Understanding Unemployment and the CARES Act

Employers who are faced with workplace shutdowns due to the impact of COVID-19 will need to assess the best approach for their business situations: a temporary layoff or a formal end of employment. Prior to layoff, employers must ensure that messaging to employees and wage payments reflect the difference. The definition and terminology vary from state to state.  Please check your state’s unemployment sites for appropriate language and messaging.

Massachusetts’s UI site is available here. >>

It is recommended that you provide written notice to your employees so they may provide this in their unemployment insurance application process.


The state of Massachusetts does not recognize the word “furlough.”  In MA, this is considered “stand by status” or “temporary workplace shutdown.”  This means that individuals remain employees and that work is suspended for a defined period of time.  MA state guidelines define this as up to 8 weeks with the ability to apply for an extension.  Employees should be instructed to stay in touch with the employer and be ready to be recalled. It is recommended that you estimate a recall date.

Employee benefits can remain in place during the shutdown period.  Employers should consult with their insurance broker and refer to their health insurance plan documents to ensure coverage can be extended if work is temporarily unavailable.  The employer will then need to decide if and how to collect any insurance premiums from employees or to pay 100% of the premiums itself. The MA Attorney General’s office has advised that employers do not need to payout PTO at the time of the shutdown, although there are no written guidelines at this time.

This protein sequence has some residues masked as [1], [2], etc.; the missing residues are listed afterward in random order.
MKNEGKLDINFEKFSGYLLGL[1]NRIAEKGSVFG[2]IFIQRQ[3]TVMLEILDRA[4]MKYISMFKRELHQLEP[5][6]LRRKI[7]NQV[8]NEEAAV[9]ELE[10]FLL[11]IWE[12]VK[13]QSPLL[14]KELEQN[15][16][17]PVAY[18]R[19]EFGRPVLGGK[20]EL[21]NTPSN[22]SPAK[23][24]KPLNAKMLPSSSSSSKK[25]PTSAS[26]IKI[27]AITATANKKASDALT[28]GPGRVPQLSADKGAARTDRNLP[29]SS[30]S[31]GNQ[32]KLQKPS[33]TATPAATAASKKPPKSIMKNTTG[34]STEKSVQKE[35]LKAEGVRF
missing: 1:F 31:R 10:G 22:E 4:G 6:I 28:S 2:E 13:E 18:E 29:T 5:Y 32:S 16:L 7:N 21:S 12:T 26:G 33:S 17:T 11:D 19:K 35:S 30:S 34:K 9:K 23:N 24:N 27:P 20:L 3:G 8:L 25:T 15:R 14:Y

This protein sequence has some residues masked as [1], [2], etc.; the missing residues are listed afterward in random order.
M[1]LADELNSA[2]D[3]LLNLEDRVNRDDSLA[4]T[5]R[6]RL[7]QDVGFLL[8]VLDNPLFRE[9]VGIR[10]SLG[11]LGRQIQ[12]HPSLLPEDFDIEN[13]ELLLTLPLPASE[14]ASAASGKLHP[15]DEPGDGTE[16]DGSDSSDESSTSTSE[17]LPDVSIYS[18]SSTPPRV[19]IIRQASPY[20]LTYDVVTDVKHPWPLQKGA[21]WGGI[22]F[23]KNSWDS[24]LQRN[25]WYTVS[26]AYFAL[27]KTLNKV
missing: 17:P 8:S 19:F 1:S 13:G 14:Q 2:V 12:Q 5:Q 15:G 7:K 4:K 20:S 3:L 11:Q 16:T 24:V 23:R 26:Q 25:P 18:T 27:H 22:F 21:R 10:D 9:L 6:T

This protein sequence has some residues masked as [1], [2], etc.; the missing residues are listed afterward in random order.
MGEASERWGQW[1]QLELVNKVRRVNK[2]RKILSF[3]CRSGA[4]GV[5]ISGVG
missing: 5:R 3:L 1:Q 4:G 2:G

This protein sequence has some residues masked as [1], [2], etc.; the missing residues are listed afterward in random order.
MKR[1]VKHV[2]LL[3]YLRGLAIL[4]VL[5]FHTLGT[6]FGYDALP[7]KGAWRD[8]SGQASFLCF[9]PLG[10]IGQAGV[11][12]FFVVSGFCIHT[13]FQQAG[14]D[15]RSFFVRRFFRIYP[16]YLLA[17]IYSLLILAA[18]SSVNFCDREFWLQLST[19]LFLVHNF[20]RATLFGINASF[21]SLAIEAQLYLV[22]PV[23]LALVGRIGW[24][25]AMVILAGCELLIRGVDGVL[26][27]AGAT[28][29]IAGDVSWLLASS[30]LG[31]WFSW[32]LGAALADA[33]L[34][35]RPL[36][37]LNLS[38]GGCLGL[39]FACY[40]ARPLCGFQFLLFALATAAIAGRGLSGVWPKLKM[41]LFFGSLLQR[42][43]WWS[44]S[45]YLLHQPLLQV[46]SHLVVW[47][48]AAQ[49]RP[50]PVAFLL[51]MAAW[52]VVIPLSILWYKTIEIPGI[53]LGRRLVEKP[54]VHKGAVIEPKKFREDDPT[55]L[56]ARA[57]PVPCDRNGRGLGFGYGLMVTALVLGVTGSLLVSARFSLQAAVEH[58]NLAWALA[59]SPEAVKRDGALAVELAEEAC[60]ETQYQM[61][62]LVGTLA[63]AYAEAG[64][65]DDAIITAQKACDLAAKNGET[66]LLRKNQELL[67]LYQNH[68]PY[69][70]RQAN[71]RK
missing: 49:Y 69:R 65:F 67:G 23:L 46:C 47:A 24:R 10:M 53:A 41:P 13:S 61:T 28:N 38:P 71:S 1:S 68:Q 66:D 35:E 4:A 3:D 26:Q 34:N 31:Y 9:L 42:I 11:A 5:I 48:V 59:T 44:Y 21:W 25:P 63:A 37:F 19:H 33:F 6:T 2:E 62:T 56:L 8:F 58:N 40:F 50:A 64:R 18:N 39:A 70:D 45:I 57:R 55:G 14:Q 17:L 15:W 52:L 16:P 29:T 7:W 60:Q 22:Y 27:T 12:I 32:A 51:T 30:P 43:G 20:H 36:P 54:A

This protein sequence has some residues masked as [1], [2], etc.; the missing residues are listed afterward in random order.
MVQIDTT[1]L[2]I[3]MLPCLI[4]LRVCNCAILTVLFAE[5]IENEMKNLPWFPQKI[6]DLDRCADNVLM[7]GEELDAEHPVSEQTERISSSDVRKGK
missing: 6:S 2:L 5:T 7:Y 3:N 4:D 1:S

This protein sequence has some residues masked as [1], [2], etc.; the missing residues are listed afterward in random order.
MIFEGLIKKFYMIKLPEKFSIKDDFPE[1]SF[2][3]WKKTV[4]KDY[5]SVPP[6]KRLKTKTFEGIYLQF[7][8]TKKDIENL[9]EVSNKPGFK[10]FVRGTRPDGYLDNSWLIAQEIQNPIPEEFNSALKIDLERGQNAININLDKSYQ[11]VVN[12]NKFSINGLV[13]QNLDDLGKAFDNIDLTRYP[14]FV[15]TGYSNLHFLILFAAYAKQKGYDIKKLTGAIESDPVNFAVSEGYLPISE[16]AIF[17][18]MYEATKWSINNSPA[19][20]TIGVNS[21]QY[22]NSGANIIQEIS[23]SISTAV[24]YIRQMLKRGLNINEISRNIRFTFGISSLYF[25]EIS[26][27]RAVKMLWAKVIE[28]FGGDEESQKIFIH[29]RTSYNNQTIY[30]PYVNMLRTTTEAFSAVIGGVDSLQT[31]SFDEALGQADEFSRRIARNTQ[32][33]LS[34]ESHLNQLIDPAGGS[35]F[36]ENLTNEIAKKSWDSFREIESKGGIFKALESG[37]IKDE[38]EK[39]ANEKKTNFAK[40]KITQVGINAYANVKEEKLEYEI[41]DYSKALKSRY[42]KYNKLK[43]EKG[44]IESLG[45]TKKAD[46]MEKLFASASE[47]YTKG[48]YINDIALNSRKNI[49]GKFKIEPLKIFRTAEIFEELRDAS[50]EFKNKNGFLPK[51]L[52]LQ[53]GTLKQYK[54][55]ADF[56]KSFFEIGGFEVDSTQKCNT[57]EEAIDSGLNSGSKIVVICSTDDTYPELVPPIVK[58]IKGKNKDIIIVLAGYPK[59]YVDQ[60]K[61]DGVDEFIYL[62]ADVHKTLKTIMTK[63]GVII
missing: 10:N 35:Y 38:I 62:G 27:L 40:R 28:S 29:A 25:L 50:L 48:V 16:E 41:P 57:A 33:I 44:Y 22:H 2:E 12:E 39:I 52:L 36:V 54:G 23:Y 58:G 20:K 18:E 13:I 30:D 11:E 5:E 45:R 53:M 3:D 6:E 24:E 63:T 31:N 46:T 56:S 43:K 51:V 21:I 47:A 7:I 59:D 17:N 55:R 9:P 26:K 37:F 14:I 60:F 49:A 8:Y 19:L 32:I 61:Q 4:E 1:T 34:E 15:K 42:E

Employees are not required to actively look for work during this time.  If they are not rehired after 8 weeks, employers can then redefine this as a layoff situation.  At that time, the employer would need to pay any accrued paid time not previously paid out.

It is expected that employees given notice under this status will be eligible to collect unemployment insurance, including business owners who are treated as employees.  The decision on eligibility is determined by the state where an employee applies.

Layoff or Reduction-in-Force

A layoff defined as a reduction-in-force is a formal end to an individual’s employment, even if the intent is to hire the employee back. In MA, this term states that the employer has terminated the employment relationship. All earned wages and accrued time, like PTO, must be paid on the last day of employment. The employer has no expenses related to their employment after that date.  Employers must extend their medical, dental, and vision insurance plans under Consolidated Omnibus Reconciliation Act (COBRA) to the former employees covered by their plans. COBRA is required if the employer remains in business after the reduction-in-force.

Calculating Employee Unemployment Benefits

Eligible employees will receive a weekly benefit of approximately 50% of their average weekly wage up to the current MA state maximum of $823 per week.  The benefit is calculated using the employee’s wages over the previous four quarter’s wages earned. Learn more about how MA unemployment benefits are determined. >>

An additional $600 weekly Federal benefit was approved as part of the CARES Act.

Fair Labor Standards Act considerations

Non-exempt employees, paid hourly:

  • Work hours can be reduced, and employees paid for hours worked only
  • Hourly workers are eligible to apply for unemployment insurance for lost hours/wages

Exempt employees, paid a salary:

  • Salary and responsibilities can be reduced